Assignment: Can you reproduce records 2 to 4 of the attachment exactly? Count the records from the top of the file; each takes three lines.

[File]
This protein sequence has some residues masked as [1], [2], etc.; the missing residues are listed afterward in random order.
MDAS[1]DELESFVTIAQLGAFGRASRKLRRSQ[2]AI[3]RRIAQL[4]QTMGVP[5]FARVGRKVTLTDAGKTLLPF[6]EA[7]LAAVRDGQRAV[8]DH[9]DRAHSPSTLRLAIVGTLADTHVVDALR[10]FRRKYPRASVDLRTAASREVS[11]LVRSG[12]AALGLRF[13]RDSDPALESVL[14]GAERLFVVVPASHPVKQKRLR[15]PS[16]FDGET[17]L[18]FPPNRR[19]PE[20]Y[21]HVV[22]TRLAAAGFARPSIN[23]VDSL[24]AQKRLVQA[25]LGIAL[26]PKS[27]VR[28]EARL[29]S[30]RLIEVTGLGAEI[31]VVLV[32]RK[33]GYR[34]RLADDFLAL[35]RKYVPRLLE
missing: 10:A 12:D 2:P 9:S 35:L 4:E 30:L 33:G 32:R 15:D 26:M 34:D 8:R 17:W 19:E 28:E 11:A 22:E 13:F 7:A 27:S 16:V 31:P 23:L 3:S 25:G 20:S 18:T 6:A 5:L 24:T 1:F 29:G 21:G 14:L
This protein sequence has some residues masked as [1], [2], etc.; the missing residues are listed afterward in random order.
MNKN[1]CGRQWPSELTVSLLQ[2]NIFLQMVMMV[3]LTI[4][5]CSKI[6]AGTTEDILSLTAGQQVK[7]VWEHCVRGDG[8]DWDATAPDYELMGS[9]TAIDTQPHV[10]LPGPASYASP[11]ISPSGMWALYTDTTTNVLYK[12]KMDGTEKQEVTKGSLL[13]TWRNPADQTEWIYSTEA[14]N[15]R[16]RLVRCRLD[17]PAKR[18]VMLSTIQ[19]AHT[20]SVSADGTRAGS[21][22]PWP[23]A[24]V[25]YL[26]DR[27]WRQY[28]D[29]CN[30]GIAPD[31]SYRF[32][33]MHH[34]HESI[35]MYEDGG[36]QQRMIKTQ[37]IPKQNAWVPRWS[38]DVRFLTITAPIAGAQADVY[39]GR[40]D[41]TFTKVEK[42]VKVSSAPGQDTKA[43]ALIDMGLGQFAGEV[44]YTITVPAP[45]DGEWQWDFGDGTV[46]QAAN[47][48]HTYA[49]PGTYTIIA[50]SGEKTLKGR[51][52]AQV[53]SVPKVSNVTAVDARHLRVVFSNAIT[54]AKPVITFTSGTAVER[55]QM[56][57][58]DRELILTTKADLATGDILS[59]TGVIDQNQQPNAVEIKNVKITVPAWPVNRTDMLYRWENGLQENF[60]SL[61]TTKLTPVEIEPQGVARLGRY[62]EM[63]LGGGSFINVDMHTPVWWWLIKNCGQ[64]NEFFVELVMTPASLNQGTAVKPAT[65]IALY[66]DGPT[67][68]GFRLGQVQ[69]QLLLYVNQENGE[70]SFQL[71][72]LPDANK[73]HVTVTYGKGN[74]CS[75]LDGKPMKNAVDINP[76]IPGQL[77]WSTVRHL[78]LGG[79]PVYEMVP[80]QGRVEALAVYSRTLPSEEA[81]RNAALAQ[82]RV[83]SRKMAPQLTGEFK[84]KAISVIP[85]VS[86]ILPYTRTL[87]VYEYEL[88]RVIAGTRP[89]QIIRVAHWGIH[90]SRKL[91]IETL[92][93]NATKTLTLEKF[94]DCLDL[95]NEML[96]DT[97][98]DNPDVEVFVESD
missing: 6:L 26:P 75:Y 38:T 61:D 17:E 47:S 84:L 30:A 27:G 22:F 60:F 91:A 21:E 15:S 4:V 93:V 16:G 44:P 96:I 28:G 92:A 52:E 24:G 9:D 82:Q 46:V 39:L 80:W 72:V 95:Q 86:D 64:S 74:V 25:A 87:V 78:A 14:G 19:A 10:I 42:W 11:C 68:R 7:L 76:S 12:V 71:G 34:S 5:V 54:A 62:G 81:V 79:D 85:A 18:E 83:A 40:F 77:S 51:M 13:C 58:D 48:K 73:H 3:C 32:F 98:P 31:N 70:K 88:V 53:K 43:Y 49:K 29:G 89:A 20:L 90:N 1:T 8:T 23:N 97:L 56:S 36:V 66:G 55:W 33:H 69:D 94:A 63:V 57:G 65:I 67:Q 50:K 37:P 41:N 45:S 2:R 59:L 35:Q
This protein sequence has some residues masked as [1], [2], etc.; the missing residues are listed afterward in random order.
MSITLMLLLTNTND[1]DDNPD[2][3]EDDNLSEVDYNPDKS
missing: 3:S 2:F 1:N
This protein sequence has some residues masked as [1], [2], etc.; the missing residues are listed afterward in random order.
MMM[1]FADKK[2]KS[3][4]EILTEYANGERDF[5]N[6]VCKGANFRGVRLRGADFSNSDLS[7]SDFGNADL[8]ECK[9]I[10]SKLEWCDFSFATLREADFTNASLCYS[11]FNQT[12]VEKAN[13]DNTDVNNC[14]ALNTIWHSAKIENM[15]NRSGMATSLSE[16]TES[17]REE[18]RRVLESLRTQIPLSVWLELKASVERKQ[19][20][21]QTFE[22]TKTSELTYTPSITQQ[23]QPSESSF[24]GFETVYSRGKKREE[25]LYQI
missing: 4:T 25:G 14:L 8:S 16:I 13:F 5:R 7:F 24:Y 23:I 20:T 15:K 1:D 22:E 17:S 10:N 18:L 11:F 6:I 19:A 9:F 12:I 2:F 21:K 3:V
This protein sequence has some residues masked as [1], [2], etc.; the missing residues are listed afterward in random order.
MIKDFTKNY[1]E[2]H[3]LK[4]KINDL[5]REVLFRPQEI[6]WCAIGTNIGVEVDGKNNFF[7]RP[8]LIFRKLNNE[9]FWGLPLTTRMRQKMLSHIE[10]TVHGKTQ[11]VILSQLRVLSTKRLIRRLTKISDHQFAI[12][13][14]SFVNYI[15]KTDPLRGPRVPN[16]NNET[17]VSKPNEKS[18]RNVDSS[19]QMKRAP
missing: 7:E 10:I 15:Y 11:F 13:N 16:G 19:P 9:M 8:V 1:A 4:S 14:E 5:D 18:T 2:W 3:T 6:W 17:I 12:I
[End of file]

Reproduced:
This protein sequence has some residues masked as [1], [2], etc.; the missing residues are listed afterward in random order.
MNKN[1]CGRQWPSELTVSLLQ[2]NIFLQMVMMV[3]LTI[4][5]CSKI[6]AGTTEDILSLTAGQQVK[7]VWEHCVRGDG[8]DWDATAPDYELMGS[9]TAIDTQPHV[10]LPGPASYASP[11]ISPSGMWALYTDTTTNVLYK[12]KMDGTEKQEVTKGSLL[13]TWRNPADQTEWIYSTEA[14]N[15]R[16]RLVRCRLD[17]PAKR[18]VMLSTIQ[19]AHT[20]SVSADGTRAGS[21][22]PWP[23]A[24]V[25]YL[26]DR[27]WRQY[28]D[29]CN[30]GIAPD[31]SYRF[32][33]MHH[34]HESI[35]MYEDGG[36]QQRMIKTQ[37]IPKQNAWVPRWS[38]DVRFLTITAPIAGAQADVY[39]GR[40]D[41]TFTKVEK[42]VKVSSAPGQDTKA[43]ALIDMGLGQFAGEV[44]YTITVPAP[45]DGEWQWDFGDGTV[46]QAAN[47][48]HTYA[49]PGTYTIIA[50]SGEKTLKGR[51][52]AQV[53]SVPKVSNVTAVDARHLRVVFSNAIT[54]AKPVITFTSGTAVER[55]QM[56][57][58]DRELILTTKADLATGDILS[59]TGVIDQNQQPNAVEIKNVKITVPAWPVNRTDMLYRWENGLQENF[60]SL[61]TTKLTPVEIEPQGVARLGRY[62]EM[63]LGGGSFINVDMHTPVWWWLIKNCGQ[64]NEFFVELVMTPASLNQGTAVKPAT[65]IALY[66]DGPT[67][68]GFRLGQVQ[69]QLLLYVNQENGE[70]SFQL[71][72]LPDANK[73]HVTVTYGKGN[74]CS[75]LDGKPMKNAVDINP[76]IPGQL[77]WSTVRHL[78]LGG[79]PVYEMVP[80]QGRVEALAVYSRTLPSEEA[81]RNAALAQ[82]RV[83]SRKMAPQLTGEFK[84]KAISVIP[85]VS[86]ILPYTRTL[87]VYEYEL[88]RVIAGTRP[89]QIIRVAHWGIH[90]SRKL[91]IETL[92][93]NATKTLTLEKF[94]DCLDL[95]NEML[96]DT[97][98]DNPDVEVFVESD
missing: 6:L 26:P 75:Y 38:T 61:D 17:E 47:S 84:L 30:A 27:G 22:F 60:F 91:A 21:E 15:S 4:V 93:V 16:G 44:P 96:I 28:G 92:A 52:E 24:G 9:D 82:Q 46:V 39:L 80:W 72:V 95:Q 86:D 64:S 74:V 25:A 87:V 78:A 14:G 19:A 10:I 42:W 11:C 68:R 7:L 76:S 12:V 71:G 34:S 5:V 54:A 62:G 81:V 79:D 85:A 18:E 83:A 40:F 77:S 51:M 13:C 58:D 48:K 73:H 3:C 32:F 98:P 31:N 70:K 88:V 53:K 43:Y 49:K 29:G 89:A 20:L 90:N 1:T 8:T 23:N 97:L 56:S 36:V 66:G 55:W 33:H 69:D 94:A 63:V 57:G 65:I 67:Q 50:K 37:P 41:N 45:S 2:R 59:L 35:Q
This protein sequence has some residues masked as [1], [2], etc.; the missing residues are listed afterward in random order.
MSITLMLLLTNTND[1]DDNPD[2][3]EDDNLSEVDYNPDKS
missing: 3:S 2:F 1:N
This protein sequence has some residues masked as [1], [2], etc.; the missing residues are listed afterward in random order.
MMM[1]FADKK[2]KS[3][4]EILTEYANGERDF[5]N[6]VCKGANFRGVRLRGADFSNSDLS[7]SDFGNADL[8]ECK[9]I[10]SKLEWCDFSFATLREADFTNASLCYS[11]FNQT[12]VEKAN[13]DNTDVNNC[14]ALNTIWHSAKIENM[15]NRSGMATSLSE[16]TES[17]REE[18]RRVLESLRTQIPLSVWLELKASVERKQ[19][20][21]QTFE[22]TKTSELTYTPSITQQ[23]QPSESSF[24]GFETVYSRGKKREE[25]LYQI
missing: 4:T 25:G 14:L 8:S 16:I 13:F 5:R 7:F 24:Y 23:I 20:T 15:K 1:D 22:E 17:S 10:N 18:L 11:F 6:I 19:A 9:F 12:I 2:F 21:K 3:V